October 03, 2023
"Neither among the living, nor among the dead: where are they?" - Mother of a disappeared
This 29 September 2023 marks the eighteenth year since the adoption by referendum of the so called Charter for Peace and National Reconciliation, an amnesty law representing the natural completion of the process of impunity that began following the events of the 1990s in Algeria.
The conflict of the 1990s and the systematic practise of enforced disappearances
Between 1992 and 1998, Algerians found themselves caught in the middle of a bloody conflict between Islamist groups and state authorities, which has, amongst various human rights violations, led to the systematic practice of enforced disappearances conducted by both sides. To date, Algerian and international civil society organisations have identified between 10,000 and 20,000 cases of enforced disappearances[i], the majority of which involve arbitrary arrest and detention, accompanied by acts of torture, inhuman treatment, sexual violence, and extrajudicial executions. Enforced disappearances are conducted in an extra-judicial manner rendering victims vulnerable to human rights violations outside of the protection of the law. The families who have been, and are still waiting for information of the fate of their loved one(s), are also victims of a prolonged torture.
The Charter as a guarantee of jurisdictional immunity
While enforced disappearance is condemned by international law and constitutes a crime against humanity when it is practiced systematically and widely, as was the case during the 1990s, the Algerian state’s response since the end of the civil war reflects the determination of covering up the crimes of the past in a so-called agenda of reconciliation and national unity. This process guarantees jurisdictional immunity for all perpetrators of serious human rights violations in Algeria.
Indeed, as early as 1999, the promulgation of the Civil Concord Act granted exemptions and reduced penalties for those involved in acts of terrorism[ii]. In 2000, the benefits of this law were extended by decree to the armed groups of the Islamic Salvation Army[iii]. With the adoption of the Charter in 2005, accompanied by four implementing texts that came into force in 2006, immunity is also granted to public officials who have committed reprehensible acts to protect the security of property, individuals, institutions, and the Nation[iv]. This measure is completely contrary to Algeria's obligations under international law. According to the Human Rights Committee[v], States parties cannot exonerate perpetrators of enforced disappearance of their personal responsibility by adopting amnesty laws.
A process that denies families’ access to truth and justice
To this day, the legal arsenal put in place by the Algerian State has deprived the relatives of victims of enforced disappearances of fundamental rights enshrined in the Algerian Constitution and international treaties such as the International Covenant on Civil and Political Rights.
Firstly, the Charter reinforces impunity by organising the compensation scheme[vi], which requires the families of victims to submit a death certificate. This is a particularly inhumane scheme for families, who are often forced by their social, material and financial situation since the disappearance of their loved one to agree to this scheme. As a result, the families who have taken this step find themselves in a state of total disarray, having the impression of betraying the memory of their disappeared relative, and betraying themselves in their quest for the truth. The Committee against Torture considers that subjecting compensation to the establishment of a death decree may "constitute a form of inhuman and degrading treatment"[vii].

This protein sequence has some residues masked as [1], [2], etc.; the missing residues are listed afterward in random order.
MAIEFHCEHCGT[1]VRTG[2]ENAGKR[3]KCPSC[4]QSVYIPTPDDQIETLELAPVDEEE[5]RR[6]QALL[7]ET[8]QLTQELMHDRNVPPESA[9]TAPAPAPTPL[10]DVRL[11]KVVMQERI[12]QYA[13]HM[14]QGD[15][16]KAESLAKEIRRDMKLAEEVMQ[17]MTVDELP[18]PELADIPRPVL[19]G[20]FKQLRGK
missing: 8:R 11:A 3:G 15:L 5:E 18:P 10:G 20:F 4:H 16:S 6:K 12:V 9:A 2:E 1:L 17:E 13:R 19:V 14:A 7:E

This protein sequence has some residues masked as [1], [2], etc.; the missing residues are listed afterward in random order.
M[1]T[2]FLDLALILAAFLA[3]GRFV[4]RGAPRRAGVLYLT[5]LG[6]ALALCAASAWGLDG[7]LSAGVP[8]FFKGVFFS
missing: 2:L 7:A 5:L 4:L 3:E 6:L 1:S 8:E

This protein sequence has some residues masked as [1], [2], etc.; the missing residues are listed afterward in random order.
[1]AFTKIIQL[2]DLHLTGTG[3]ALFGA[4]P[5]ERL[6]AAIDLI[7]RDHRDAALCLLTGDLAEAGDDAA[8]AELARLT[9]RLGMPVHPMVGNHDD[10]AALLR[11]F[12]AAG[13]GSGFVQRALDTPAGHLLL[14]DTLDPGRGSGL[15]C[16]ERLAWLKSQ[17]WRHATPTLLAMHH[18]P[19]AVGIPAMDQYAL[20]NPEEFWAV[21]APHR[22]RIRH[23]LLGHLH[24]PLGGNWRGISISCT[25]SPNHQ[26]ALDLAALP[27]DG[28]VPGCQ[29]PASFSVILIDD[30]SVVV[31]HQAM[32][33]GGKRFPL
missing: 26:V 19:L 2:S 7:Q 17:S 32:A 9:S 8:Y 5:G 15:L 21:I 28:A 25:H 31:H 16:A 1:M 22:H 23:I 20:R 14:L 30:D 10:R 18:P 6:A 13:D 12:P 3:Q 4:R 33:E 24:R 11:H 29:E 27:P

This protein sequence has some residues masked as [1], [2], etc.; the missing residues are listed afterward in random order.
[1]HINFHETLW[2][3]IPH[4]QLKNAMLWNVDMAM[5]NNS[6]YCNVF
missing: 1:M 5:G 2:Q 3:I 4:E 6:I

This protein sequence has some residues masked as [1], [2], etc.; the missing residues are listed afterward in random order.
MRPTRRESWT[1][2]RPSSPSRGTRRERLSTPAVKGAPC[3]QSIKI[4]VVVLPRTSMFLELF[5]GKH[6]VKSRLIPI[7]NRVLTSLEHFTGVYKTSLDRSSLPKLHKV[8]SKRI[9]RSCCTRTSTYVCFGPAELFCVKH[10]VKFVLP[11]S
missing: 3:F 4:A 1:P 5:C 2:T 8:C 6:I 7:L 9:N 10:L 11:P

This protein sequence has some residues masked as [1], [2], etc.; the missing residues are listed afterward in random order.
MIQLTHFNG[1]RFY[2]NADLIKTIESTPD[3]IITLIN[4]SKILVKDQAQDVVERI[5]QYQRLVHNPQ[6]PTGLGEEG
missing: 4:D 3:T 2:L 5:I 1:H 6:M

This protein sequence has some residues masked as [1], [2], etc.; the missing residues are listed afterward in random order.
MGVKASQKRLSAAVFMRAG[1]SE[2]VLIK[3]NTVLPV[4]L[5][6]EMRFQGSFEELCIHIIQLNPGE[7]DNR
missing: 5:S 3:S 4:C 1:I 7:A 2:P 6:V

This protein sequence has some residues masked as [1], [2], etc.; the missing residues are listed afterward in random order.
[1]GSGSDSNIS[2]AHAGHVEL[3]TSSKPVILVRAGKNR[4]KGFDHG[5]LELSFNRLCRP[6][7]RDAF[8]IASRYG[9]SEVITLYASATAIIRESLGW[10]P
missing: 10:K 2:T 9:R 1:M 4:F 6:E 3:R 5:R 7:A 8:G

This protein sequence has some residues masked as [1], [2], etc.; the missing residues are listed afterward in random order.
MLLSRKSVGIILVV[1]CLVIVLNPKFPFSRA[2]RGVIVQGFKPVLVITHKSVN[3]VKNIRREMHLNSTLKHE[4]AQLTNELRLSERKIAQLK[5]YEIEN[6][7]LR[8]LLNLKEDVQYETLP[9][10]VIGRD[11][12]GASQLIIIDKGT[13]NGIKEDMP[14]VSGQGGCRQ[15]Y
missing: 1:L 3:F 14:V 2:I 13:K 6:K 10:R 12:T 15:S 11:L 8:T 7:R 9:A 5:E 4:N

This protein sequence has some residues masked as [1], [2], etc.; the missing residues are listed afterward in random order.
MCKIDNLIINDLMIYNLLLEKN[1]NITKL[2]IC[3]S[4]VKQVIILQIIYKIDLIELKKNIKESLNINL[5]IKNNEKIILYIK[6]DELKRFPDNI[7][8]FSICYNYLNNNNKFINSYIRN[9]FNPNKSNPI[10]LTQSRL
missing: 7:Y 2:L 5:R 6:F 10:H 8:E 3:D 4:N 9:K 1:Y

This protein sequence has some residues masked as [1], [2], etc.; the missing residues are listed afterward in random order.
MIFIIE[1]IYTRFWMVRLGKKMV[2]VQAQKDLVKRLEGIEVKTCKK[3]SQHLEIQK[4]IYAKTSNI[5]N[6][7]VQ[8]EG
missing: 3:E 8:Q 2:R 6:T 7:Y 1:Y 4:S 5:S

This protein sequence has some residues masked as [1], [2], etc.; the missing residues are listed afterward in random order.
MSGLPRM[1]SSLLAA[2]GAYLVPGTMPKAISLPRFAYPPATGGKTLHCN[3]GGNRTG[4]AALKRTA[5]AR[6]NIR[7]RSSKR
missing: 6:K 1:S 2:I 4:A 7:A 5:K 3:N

Families who refuse to comply with this procedure are harassed by the authorities, who threaten them by insisting that "it's the law», or receive a formal notice ordering them to go to the Wilaya to initiate the process, and summons them to appear before the family court. And, when families persist and refuse to collect their compensation, the Public Prosecutor's Office can issue a death decree on its own initiative without the consent of the families.
Furthermore, this compensation is merely a form of financial reparation, which is by no means adequate nor appropriate. First, the calculation and payment are not determined according to the harm suffered by the victims, in such a manner that this system is more akin to a reversion of the salaries and retirement pensions relating to the disappeared. Secondly, this compensation does not provide full reparation, as it is not preceded by any investigation to establish the fate of the disappeared person.
A law that violates the fundamental rights of families and activists
The measures implemented by this amnesty law are reinforced by a clear ban on the enjoyment and exercise of freedom of expression. The Charter endorses an official national version of history, which not only covers up part of the memory of the conflict, but also directly threatens[viii] anyone wishing to publicly denounce human rights violations or initiate a debate on the subject, with the risk of a prison sentence of 3 to 5 years.
As a result, any complaint lodged against state agents for enforced disappearance is declared inadmissible, journalists are forced into self-censorship, and gatherings of families and human rights defenders to organise the fight against impunity are often violently repressed.
These acts of repression instituted by the 2005 Charter echo the current human rights situation in Algeria, where activists, media and other members of civil society are constantly harassed and imprisoned by the judicial authorities. As Clément Voule, Special Rapporteur on the rights to freedom of peaceful assembly and freedom of association, stated on 26 September, the Algerian authorities must take all appropriate and necessary measures to open civic space so that Algeria can move forward.
The same applies to the Charter for Peace and National Reconciliation: if we want to overcome the divisions within Algerian society, the State must put in place mechanisms to shed light on the fate of the disappeared and guarantee access to justice and fair reparation for the victims. This presupposes the repeal of such restrictive laws and the restoration of the necessary space for criticism to civil society so that all memories can be expressed and coexist.
Recommendations to the Algerian State
Since enforced disappearance constitutes a crime against humanity for which there is no statute of limitations in the context of the 1990s in Algeria, its perpetrators must not be able to benefit from amnesties[ix].
In this respect, the Charter and its application texts cannot determine the definitive settlement of the issue of the 'disappeared' in Algeria.